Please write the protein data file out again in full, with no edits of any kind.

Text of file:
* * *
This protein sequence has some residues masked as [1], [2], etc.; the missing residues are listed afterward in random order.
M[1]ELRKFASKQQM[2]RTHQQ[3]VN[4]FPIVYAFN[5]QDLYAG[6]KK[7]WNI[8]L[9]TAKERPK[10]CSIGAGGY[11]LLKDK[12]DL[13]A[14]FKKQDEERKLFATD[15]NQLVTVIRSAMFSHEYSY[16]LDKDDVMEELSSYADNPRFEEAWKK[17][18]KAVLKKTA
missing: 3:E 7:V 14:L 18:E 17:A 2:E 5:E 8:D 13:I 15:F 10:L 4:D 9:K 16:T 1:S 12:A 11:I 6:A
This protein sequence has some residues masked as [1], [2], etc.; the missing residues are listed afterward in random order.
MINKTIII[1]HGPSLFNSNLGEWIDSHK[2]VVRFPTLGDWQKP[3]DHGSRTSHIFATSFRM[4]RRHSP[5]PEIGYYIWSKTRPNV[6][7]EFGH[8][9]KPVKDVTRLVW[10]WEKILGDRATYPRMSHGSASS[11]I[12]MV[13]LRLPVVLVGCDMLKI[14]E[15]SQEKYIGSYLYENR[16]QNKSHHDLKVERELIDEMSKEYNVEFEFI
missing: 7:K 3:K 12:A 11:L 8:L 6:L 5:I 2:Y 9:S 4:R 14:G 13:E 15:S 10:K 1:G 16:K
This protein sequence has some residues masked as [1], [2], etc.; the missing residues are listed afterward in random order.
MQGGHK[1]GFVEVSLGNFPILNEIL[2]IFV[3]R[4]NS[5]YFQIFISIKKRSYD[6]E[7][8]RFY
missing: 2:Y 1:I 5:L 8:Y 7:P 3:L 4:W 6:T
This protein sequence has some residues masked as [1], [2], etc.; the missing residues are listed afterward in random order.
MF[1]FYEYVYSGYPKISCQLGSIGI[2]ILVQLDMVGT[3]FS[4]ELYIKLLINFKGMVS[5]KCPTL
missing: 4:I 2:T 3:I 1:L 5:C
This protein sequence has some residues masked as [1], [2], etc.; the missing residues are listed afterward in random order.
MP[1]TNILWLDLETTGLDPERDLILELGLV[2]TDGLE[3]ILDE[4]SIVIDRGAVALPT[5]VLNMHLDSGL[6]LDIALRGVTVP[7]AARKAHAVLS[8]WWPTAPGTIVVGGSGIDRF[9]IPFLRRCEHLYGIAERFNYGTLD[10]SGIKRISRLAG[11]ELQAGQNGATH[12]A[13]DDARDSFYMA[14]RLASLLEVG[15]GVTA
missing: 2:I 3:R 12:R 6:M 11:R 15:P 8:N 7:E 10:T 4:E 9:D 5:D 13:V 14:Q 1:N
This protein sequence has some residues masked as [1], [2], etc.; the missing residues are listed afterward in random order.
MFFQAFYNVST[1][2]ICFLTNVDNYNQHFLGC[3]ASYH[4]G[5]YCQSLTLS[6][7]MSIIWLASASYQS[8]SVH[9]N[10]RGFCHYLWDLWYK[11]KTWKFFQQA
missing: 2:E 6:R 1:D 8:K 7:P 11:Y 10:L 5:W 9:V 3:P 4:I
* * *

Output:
This protein sequence has some residues masked as [1], [2], etc.; the missing residues are listed afterward in random order.
M[1]ELRKFASKQQM[2]RTHQQ[3]VN[4]FPIVYAFN[5]QDLYAG[6]KK[7]WNI[8]L[9]TAKERPK[10]CSIGAGGY[11]LLKDK[12]DL[13]A[14]FKKQDEERKLFATD[15]NQLVTVIRSAMFSHEYSY[16]LDKDDVMEELSSYADNPRFEEAWKK[17][18]KAVLKKTA
missing: 3:E 7:V 14:L 18:E 17:A 2:E 5:E 8:D 13:I 15:F 10:L 4:D 9:K 16:T 1:S 12:A 11:I 6:A
This protein sequence has some residues masked as [1], [2], etc.; the missing residues are listed afterward in random order.
MINKTIII[1]HGPSLFNSNLGEWIDSHK[2]VVRFPTLGDWQKP[3]DHGSRTSHIFATSFRM[4]RRHSP[5]PEIGYYIWSKTRPNV[6][7]EFGH[8][9]KPVKDVTRLVW[10]WEKILGDRATYPRMSHGSASS[11]I[12]MV[13]LRLPVVLVGCDMLKI[14]E[15]SQEKYIGSYLYENR[16]QNKSHHDLKVERELIDEMSKEYNVEFEFI
missing: 7:K 3:K 12:A 11:L 8:L 6:L 5:I 2:Y 9:S 4:R 14:G 13:E 15:S 10:K 1:G 16:K
This protein sequence has some residues masked as [1], [2], etc.; the missing residues are listed afterward in random order.
MQGGHK[1]GFVEVSLGNFPILNEIL[2]IFV[3]R[4]NS[5]YFQIFISIKKRSYD[6]E[7][8]RFY
missing: 2:Y 1:I 5:L 8:Y 7:P 3:L 4:W 6:T
This protein sequence has some residues masked as [1], [2], etc.; the missing residues are listed afterward in random order.
MF[1]FYEYVYSGYPKISCQLGSIGI[2]ILVQLDMVGT[3]FS[4]ELYIKLLINFKGMVS[5]KCPTL
missing: 4:I 2:T 3:I 1:L 5:C
This protein sequence has some residues masked as [1], [2], etc.; the missing residues are listed afterward in random order.
MP[1]TNILWLDLETTGLDPERDLILELGLV[2]TDGLE[3]ILDE[4]SIVIDRGAVALPT[5]VLNMHLDSGL[6]LDIALRGVTVP[7]AARKAHAVLS[8]WWPTAPGTIVVGGSGIDRF[9]IPFLRRCEHLYGIAERFNYGTLD[10]SGIKRISRLAG[11]ELQAGQNGATH[12]A[13]DDARDSFYMA[14]RLASLLEVG[15]GVTA
missing: 2:I 3:R 12:R 6:M 11:R 15:P 8:N 7:E 10:T 4:E 9:D 5:D 13:V 14:Q 1:N
This protein sequence has some residues masked as [1], [2], etc.; the missing residues are listed afterward in random order.
MFFQAFYNVST[1][2]ICFLTNVDNYNQHFLGC[3]ASYH[4]G[5]YCQSLTLS[6][7]MSIIWLASASYQS[8]SVH[9]N[10]RGFCHYLWDLWYK[11]KTWKFFQQA
missing: 2:E 6:R 1:D 8:K 7:P 11:Y 10:L 5:W 9:V 3:P 4:I